To wrap up this slightly meandering piece, I encourage you to look at your work iteratively (process, not a project) and ask yourself every week or every couple of weeks, how can you make that process 10% better? And, hopefully, you’re working on a team and in an environment where anyone can tackle that 10%.
Airtable tip: when form is submitted.
New Airtable automations trigger alert: you can now fire an automation when a form is submitted!
There are so many ways to use this it’s difficult to highlight just a few. Use it to let an applicant know you’ve received their submission, create action items when a request is submitted or send a slack message when you get a new sale!
When not to use when form is submitted
If you want a form submission to lead to different automations—say if the submitter selects “project” you want to create records but if they select “small task” you want to send a slack message, you should not use when form is submitted.
There is no logic within Airtable automations to route to the right actions. If you use when form is submitted, it’s always going to run the same actions.
Instead you create multiple automations each using the when record matches conditions trigger. One automation for records that have “project” selected which will create the action items and another for “small task” which will send a slack message!
Tool of the month
This month’s tool of the month is macro. Macro sits on top of your other tools and lets you document and automate checklists that require steps in various tools. Say you’re onboarding a new employee which requires an Airtable record, a custom email, a manual send of swag etc. You can use macro to automate portions of that checklist while keeping track of the manual steps as well.
Use offer code ARON to get 20% off when you upgrade your account. Sign up here!
From the interwebs
It’s interesting that Asana, a company that enables companies to collaborate remotely, is so bearish on working remotely. That said, I do agree with Dustin Moskovitz (CEO of Asana) that within a hybrid model, remote and in person folks are not equal. The latter are often treated like second class (meeting) citizens.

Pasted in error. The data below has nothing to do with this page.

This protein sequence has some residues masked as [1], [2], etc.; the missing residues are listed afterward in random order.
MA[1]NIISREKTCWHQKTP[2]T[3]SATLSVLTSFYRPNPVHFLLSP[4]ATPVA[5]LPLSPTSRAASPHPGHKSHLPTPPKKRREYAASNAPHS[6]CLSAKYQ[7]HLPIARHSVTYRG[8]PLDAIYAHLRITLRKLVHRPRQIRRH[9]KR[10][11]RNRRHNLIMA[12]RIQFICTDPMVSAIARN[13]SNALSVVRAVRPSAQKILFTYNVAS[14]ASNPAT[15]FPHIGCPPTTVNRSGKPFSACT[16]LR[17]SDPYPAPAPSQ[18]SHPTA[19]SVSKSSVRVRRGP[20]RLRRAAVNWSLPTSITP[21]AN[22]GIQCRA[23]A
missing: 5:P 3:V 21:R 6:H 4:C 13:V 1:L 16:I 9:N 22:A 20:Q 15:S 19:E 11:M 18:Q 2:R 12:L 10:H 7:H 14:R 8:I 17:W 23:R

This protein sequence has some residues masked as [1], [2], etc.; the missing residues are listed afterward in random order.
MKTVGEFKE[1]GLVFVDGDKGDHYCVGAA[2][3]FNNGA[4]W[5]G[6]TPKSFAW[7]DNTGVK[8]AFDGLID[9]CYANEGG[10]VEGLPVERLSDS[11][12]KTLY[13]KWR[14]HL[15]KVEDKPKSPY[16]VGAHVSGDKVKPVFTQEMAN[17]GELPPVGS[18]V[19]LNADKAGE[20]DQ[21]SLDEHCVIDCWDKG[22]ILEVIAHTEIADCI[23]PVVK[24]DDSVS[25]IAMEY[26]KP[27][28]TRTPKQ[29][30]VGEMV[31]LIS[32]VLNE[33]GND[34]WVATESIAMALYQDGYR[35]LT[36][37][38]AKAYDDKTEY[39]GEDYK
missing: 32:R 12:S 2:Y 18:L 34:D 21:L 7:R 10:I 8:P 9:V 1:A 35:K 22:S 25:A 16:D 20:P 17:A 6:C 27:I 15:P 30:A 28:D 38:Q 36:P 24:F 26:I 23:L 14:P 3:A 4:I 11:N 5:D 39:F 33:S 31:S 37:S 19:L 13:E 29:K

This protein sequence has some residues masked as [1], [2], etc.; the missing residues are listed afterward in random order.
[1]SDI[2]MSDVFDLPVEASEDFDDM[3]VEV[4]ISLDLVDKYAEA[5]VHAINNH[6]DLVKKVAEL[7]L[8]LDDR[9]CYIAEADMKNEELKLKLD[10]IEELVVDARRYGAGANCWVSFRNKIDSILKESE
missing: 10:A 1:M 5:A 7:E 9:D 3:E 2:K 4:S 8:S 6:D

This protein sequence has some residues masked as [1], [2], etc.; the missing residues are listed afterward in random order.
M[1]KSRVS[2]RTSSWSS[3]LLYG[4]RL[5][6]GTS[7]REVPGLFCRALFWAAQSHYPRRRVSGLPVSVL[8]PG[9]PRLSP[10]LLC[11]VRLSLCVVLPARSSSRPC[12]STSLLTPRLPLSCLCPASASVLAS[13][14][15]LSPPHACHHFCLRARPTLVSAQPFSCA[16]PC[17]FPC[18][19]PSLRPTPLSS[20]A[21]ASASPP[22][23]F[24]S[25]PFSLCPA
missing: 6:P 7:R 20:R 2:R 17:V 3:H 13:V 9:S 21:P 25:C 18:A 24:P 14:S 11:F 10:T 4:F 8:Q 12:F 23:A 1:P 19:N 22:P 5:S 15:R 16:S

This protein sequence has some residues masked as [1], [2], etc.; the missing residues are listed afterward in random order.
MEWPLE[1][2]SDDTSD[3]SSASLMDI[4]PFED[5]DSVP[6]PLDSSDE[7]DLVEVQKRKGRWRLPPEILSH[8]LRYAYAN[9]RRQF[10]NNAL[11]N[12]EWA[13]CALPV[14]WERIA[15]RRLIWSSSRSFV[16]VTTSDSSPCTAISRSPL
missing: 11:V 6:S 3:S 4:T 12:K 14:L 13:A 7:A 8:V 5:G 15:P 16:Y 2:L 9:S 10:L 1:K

clem 🤗
Similarly to @Github copilot, you can now do question-answering in Google Sheet thanks to the TAPAS model from @GoogleAI & the @huggingface inference API.

Machine Learning making its way in each and every product! Great job @osanseviero!
Dustin Moskovitz
Many believe that since lockdown demonstrated remote work can be productive, it follows that companies should have flexible hybrid cultures going forward. But remote-only is not hybrid, and almost none have lived hybrid.

I predict few companies will be "fully flexible" by 2023.
Makerpad released a history of the no-code movement. The piece highlights how different industries tend towards low code with data analytics and email marketing as examples. That shouldn’t come as a surprise: software tends to want to have a large addressable market. There will always be more folks who aren’t technical than those who are!
Reflective is an interesting take on the automation space. It’s Zapier but you can add a human step. Simple, smart and instantly useful. Give it a try.
Jason Staats 🔨
I finally shot videos #8-14 in this series today

Here's the final list of video topics 👇
Of course, just as I’m starting to get comfortable writing my own code, Github releases Github pair which will make all of that useless…
Until next week and keep building!
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Aron Korenblit

Weekly thoughts on the working smarter not harder using no-code tools + a weekly Airtable tip. Written by Aron Korenblit